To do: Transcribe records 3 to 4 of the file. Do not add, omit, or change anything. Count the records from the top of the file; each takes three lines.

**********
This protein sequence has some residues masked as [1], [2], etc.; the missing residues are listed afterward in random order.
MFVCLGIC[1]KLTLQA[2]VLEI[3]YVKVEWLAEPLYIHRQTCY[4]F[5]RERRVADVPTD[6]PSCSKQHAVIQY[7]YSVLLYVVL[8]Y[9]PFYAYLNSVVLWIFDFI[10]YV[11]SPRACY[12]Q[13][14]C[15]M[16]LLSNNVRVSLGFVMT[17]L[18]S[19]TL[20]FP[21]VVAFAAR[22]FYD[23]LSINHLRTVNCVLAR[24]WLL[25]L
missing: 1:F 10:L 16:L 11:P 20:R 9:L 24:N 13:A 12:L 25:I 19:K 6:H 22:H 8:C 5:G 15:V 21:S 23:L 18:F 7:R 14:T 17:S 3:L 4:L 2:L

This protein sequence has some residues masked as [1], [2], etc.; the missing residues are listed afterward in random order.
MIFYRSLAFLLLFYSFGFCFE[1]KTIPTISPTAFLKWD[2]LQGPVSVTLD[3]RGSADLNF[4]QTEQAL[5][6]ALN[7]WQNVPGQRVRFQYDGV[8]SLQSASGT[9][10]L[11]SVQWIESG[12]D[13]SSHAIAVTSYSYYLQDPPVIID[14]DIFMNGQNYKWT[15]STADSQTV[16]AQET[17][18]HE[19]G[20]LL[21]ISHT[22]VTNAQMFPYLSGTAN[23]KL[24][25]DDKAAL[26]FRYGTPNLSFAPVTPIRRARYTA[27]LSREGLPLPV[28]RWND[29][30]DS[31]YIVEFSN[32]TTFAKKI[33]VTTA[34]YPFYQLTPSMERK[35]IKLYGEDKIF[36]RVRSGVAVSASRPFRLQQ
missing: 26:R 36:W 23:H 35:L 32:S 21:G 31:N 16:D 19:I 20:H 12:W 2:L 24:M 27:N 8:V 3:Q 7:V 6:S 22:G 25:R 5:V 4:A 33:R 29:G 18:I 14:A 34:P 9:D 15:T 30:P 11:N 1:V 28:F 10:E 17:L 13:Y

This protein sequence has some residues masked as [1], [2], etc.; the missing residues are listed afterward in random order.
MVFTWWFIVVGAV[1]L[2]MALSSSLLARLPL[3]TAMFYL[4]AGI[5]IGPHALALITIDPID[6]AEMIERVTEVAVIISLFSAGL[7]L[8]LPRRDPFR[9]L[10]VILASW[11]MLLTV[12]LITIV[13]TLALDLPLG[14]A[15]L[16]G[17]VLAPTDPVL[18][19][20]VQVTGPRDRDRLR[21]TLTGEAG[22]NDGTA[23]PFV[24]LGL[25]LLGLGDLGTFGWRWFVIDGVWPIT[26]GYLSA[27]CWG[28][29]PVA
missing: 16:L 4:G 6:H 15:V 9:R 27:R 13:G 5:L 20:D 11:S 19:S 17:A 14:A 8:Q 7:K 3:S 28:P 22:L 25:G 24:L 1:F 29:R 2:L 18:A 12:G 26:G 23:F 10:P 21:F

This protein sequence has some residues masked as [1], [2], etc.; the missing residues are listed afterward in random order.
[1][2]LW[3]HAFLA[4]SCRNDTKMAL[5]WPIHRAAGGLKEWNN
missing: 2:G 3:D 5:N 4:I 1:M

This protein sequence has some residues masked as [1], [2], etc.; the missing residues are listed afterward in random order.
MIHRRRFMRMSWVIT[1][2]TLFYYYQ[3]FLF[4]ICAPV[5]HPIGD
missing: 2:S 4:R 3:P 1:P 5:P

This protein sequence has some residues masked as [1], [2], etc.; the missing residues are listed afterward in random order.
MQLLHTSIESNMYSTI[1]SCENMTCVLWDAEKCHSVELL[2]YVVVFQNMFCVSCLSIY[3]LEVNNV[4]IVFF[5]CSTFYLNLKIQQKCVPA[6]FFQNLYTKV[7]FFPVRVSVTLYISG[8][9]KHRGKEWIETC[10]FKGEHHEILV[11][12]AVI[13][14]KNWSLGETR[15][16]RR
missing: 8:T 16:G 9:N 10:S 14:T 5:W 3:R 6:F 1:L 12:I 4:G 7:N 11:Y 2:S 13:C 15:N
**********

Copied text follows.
This protein sequence has some residues masked as [1], [2], etc.; the missing residues are listed afterward in random order.
MVFTWWFIVVGAV[1]L[2]MALSSSLLARLPL[3]TAMFYL[4]AGI[5]IGPHALALITIDPID[6]AEMIERVTEVAVIISLFSAGL[7]L[8]LPRRDPFR[9]L[10]VILASW[11]MLLTV[12]LITIV[13]TLALDLPLG[14]A[15]L[16]G[17]VLAPTDPVL[18][19][20]VQVTGPRDRDRLR[21]TLTGEAG[22]NDGTA[23]PFV[24]LGL[25]LLGLGDLGTFGWRWFVIDGVWPIT[26]GYLSA[27]CWG[28][29]PVA
missing: 16:L 4:G 6:H 15:V 9:R 27:R 13:G 5:L 20:D 11:S 19:S 17:A 14:A 8:Q 7:K 3:S 28:P 22:L 25:G 24:L 1:F 29:R 2:L 18:A 12:G 26:G 23:F 10:P 21:F

This protein sequence has some residues masked as [1], [2], etc.; the missing residues are listed afterward in random order.
[1][2]LW[3]HAFLA[4]SCRNDTKMAL[5]WPIHRAAGGLKEWNN
missing: 2:G 3:D 5:N 4:I 1:M